Reflections and Understanding

Dee Ann Newell, M.A., Executive Director of Arkansas Voices and Senior Fellow, Soros Foundation, speaking at the White House convening of the American Bar Foundation, Aug. 20, 2013, on research on children of prisoners.

Dee Ann Newell, M.A., Executive Director of Arkansas Voices and Senior Fellow, Soros Foundation, speaking at the White House convening of the American Bar Foundation, Aug. 20, 2013, on research on children of prisoners.

My Reflections and Understanding of Restorative Justice

By Dee Ann Newell, M.A.

After more than two decades of working and supporting adults and youths during their incarceration, I was excited to learn more about Restorative Justice (RJ). In the context of what I was witnessing, RJ offered greater value as a more meaningful substitute for the impersonal and ineffective criminal justice system we currently endure. Our overworked judges, crowded courtrooms, anonymous public defense lawyers who see their impoverished clients only a few moments before proceedings, the pressure to plea, even when innocent, all suggest the current procedures of our criminal justice system are tired and worn.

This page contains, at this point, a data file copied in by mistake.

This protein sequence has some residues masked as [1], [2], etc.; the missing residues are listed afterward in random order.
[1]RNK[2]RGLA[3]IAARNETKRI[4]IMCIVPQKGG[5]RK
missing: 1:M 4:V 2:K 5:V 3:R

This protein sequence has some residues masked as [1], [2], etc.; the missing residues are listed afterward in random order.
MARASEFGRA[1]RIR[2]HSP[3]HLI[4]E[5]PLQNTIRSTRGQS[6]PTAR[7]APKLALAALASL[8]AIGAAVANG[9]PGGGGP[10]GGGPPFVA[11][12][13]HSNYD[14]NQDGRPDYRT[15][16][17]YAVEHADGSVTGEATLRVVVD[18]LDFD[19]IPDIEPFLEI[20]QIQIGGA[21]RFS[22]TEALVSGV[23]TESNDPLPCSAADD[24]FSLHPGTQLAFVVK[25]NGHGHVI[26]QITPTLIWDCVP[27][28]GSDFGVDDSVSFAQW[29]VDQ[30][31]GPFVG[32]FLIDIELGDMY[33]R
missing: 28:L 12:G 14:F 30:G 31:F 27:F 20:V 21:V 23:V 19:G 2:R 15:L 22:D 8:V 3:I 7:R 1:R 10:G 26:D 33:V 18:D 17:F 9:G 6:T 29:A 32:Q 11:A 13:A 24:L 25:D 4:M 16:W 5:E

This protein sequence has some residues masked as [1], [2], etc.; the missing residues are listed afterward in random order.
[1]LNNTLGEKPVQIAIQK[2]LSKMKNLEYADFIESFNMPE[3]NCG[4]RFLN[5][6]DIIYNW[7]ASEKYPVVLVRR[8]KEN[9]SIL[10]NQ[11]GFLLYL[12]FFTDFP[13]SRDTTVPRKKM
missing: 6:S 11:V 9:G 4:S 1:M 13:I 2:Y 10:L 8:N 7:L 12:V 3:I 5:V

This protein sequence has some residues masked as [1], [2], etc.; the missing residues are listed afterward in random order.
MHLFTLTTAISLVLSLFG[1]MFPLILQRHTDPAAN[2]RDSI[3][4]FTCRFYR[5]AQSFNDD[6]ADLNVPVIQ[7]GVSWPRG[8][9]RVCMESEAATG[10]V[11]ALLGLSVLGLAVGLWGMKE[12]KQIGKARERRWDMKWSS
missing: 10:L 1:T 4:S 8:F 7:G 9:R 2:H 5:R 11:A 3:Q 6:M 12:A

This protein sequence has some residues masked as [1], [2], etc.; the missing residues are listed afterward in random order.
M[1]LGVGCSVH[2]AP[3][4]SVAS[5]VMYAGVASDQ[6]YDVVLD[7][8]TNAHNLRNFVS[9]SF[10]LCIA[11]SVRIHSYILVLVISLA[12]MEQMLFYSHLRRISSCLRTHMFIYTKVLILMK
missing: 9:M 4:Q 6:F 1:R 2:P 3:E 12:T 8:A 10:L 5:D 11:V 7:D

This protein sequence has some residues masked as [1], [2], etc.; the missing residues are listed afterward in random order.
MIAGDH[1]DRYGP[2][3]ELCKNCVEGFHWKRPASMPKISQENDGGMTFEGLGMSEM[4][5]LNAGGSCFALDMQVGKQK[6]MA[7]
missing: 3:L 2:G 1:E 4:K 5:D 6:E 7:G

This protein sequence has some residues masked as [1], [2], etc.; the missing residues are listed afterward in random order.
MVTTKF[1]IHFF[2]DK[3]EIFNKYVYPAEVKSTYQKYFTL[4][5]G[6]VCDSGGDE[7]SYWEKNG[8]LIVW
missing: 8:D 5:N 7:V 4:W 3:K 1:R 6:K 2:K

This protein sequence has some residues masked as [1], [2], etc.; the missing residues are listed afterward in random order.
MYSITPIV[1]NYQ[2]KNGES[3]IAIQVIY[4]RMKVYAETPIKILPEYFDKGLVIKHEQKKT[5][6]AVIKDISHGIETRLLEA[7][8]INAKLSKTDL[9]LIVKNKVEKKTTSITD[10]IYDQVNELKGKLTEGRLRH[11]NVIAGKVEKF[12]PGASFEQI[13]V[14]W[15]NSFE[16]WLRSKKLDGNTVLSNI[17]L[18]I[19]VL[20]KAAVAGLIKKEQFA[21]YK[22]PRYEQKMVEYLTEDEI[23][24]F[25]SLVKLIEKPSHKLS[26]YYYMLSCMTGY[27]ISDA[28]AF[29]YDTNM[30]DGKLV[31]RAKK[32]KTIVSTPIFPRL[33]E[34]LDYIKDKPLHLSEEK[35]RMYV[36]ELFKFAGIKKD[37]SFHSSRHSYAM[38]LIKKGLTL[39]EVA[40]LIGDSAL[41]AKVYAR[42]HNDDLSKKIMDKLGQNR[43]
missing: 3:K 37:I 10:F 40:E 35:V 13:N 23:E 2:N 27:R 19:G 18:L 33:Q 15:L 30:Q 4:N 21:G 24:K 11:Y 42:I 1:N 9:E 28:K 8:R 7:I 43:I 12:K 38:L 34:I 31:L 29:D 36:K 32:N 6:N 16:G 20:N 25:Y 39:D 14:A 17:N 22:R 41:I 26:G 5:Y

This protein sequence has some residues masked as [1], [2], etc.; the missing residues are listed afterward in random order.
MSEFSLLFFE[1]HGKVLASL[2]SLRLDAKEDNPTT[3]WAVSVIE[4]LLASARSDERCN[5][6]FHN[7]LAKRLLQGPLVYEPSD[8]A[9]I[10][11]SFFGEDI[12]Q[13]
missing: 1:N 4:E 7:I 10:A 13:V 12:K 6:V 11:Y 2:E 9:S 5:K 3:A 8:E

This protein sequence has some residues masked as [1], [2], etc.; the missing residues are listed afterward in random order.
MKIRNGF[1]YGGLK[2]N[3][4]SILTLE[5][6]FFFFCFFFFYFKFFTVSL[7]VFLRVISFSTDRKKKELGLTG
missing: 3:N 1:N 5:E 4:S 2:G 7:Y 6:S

Within the correctional systems we have erected, I have seen a dehumanizing process that is well-articulated, removing all decision-making, a most human trait, stealing a person’s sense of identity, leaving only their criminality, breaking family ties and parent-child relationships, often leaving the individual to survive the incarceration with coping skills which are not the prosocial coping mechanisms they will need to redeem them-selves once free.

In 2009, when I worked with Howard Zehr who is often called the “grandfather of Restorative Justice” on the book, What Will Happen to Me? I learned more about RJ and its potential to replace the punitive system of incarceration and pun-ishment. The guiding principles of RJ do not include intent to punish or to seek retribution as a deterrent to crime. RJ instead offers a community-based inter-vention, sometimes with the help of the courts, which addresses accountability, harm to the victim(s), and a responsive action or series of actions agreed to by the victim and the offender as an act of restoration for the harm done. This approach includes important elements no longer visible in our criminal justice system: The engagement of the offender in reflection on the harm done and the specific impact on the victim. The process involves the victim and the needs of the victim for resolution, and a community that supports the consensus of both offender and victim as an act of restitution.